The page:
Case in Brief

Owners, Strata Plan LMS 3905 v. Crystal Square Parking Corp.

A binding agreement will exist where both sides show by their actions they meant to enter an agreement, the Supreme Court has ruled.

Crystal Square was a large complex in Burnaby, BC. It had a mall, office tower, residential tower, hotel, parking garage, police office, and cultural centre. Each was in a different “air space parcel.” Air space parcels are parts within a whole. They can be separate buildings, or parts of a building (like specific floors in a large tower). Legally, air space parcels are separate. But they can share certain parts of the building or services. For example, access to the street or connections for water or electricity.

When Crystal Square was built, its developer signed an Air Space Parcel Agreement with the City of Burnaby. One thing the agreement set out was access to parking for each air space parcel and how much they would pay for it.

The office tower was a strata (condo) tower. A strata is made up of several units or “strata lots.” Strata lots are owned by different people, but have shared areas. Each strata lot owner is a member of a strata corporation. The corporation manages and maintains shared areas and services. A strata corporation is considered a legal person. That means it can sign contracts and own property, just like a physical person can. The strata corporation didn’t exist yet when the Air Space Parcel Agreement was signed. But the members of the strata corporation still used the parking garage and paid for it like the agreement said.

Eventually, the owners felt that the parking cost was too high. They realized they never formally signed the Air Space Parcel Agreement. They said they didn’t agree to the terms and it didn’t apply to them.

Crystal Square Parking owned and ran the parking garage. It said the strata corporation accepted the agreement by following the terms for a while.

The trial judge said the strata corporation didn’t sign any agreement. She said the agreement between the developer and the city couldn’t be enforced against the corporation. The Court of Appeal said the strata corporation made a new agreement about parking. The new agreement had the same terms as the one between the developer and the city.

The majority of judges at the Supreme Court of Canada agreed with the Court of Appeal. They said the strata corporation made a new agreement with Crystal Square Parking, and that it could be enforced. They said the new agreement had the same terms that were in the Air Space Parcel Agreement.

The Court used the usual rules of contract law to decide this case. There was no law in BC that would change the way the rules applied to a strata corporation. It was clear the owners couldn’t be forced to follow the original Air Space Parcel Agreement. Contracts are only between the parties who agree to them. Two people can’t sign a contract to force another person, who didn’t agree, to do something. This is called “privity of contract.” (“Privity” comes from the same Latin word that “private” does, and contracts are private agreements.) Some companies can “adopt” contracts that were agreed to before they existed, but that didn’t apply here.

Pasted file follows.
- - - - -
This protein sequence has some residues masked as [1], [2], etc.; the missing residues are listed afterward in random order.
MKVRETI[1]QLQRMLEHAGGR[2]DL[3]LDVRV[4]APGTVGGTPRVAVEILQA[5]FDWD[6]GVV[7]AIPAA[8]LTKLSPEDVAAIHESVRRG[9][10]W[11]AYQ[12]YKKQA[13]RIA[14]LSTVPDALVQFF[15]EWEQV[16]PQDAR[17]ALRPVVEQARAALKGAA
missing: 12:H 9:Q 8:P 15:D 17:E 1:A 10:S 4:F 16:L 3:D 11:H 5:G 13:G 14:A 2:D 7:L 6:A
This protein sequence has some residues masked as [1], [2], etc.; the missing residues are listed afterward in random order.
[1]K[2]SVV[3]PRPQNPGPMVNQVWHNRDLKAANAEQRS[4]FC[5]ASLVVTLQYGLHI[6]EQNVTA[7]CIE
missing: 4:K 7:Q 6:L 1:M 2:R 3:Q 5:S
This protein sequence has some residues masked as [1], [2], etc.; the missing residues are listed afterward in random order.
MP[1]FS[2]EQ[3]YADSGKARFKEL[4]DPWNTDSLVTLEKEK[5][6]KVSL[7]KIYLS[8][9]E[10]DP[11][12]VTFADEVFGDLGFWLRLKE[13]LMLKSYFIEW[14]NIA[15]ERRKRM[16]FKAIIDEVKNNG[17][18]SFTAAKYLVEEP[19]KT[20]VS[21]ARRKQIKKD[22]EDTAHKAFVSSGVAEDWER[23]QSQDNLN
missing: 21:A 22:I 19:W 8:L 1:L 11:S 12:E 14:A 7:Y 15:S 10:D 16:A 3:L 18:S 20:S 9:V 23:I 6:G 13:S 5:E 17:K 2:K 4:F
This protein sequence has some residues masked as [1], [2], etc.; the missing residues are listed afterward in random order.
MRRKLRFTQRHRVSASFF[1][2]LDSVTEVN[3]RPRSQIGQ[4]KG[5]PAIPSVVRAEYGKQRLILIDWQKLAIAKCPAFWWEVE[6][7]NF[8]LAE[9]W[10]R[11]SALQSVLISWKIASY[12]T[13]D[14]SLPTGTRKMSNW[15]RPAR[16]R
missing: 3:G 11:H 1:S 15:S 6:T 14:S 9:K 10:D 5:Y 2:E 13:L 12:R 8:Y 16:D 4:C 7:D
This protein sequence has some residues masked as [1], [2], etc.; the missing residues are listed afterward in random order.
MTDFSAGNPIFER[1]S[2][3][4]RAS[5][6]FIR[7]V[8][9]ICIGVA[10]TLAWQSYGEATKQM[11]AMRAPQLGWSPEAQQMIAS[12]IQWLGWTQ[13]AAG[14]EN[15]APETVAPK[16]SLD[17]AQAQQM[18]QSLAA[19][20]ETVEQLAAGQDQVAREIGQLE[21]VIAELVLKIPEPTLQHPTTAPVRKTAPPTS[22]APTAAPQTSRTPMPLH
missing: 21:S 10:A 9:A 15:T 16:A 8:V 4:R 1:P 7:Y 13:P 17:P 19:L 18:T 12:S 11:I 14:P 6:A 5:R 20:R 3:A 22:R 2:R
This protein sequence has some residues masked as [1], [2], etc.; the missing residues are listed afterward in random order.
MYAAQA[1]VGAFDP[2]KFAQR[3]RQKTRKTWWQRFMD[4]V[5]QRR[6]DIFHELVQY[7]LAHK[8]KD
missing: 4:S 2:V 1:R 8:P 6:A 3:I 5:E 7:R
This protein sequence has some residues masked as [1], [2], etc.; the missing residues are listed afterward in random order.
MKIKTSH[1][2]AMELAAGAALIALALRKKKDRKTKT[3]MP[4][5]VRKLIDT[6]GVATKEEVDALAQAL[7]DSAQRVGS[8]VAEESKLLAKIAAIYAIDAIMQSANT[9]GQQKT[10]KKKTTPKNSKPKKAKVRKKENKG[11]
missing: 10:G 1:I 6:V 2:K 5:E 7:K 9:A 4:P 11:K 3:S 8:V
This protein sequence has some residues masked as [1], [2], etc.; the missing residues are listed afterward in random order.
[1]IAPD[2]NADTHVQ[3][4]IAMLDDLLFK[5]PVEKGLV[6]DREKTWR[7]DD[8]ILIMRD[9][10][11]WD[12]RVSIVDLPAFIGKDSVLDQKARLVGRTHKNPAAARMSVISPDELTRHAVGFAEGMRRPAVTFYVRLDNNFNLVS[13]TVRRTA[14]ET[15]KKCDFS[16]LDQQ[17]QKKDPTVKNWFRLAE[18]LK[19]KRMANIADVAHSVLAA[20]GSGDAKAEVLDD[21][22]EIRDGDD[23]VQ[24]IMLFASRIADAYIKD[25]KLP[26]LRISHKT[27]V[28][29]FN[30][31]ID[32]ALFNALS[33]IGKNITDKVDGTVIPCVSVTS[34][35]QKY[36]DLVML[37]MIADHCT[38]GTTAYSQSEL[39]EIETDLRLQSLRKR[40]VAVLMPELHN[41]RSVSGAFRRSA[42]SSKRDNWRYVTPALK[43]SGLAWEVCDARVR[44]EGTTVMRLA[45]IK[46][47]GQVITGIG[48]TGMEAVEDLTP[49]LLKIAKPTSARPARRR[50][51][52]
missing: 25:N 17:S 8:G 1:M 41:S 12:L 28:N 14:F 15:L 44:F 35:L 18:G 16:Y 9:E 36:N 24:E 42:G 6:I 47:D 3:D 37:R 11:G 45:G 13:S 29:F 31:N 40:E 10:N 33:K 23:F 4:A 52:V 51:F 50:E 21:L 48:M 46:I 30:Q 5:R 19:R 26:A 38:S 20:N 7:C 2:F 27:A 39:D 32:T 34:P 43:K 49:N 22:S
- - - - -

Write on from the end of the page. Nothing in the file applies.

The majority said the strata corporation made and accepted a new agreement, though. The owners had to follow that.
Generally, contracts don’t have to be in writing. That just makes the terms easier to prove. If it’s not clear that there is an agreement, or exactly what was agreed to, courts look at actions. If both sides showed they meant to enter an agreement, and acted in a way that led the other side to expect they would follow through, then there is a contract. In this case, Crystal Square Parking made parking passes available to the strata owners. The owners used the parking spots and paid the fees that the original Air Space Parcel Agreement set out. In this situation, there was no reason for Crystal Square Parking to think the strata owners didn’t agree to the terms.

This case was decided based on common law contract rules (that is, rules about contracts developed by judges). Legislatures can change these rules by passing laws, but no written laws (statutes) applied to strata corporations in this particular case. The Supreme Court of Canada has dealt with many different kinds of contract issues before. For example, in Moore v. Sweet, it said a verbal agreement about who got insurance money was valid.

Cases in Brief are prepared by communications staff of the Supreme Court of Canada to help the public better understand Court decisions. They do not form part of the Court’s reasons for judgment and are not for use in legal proceedings.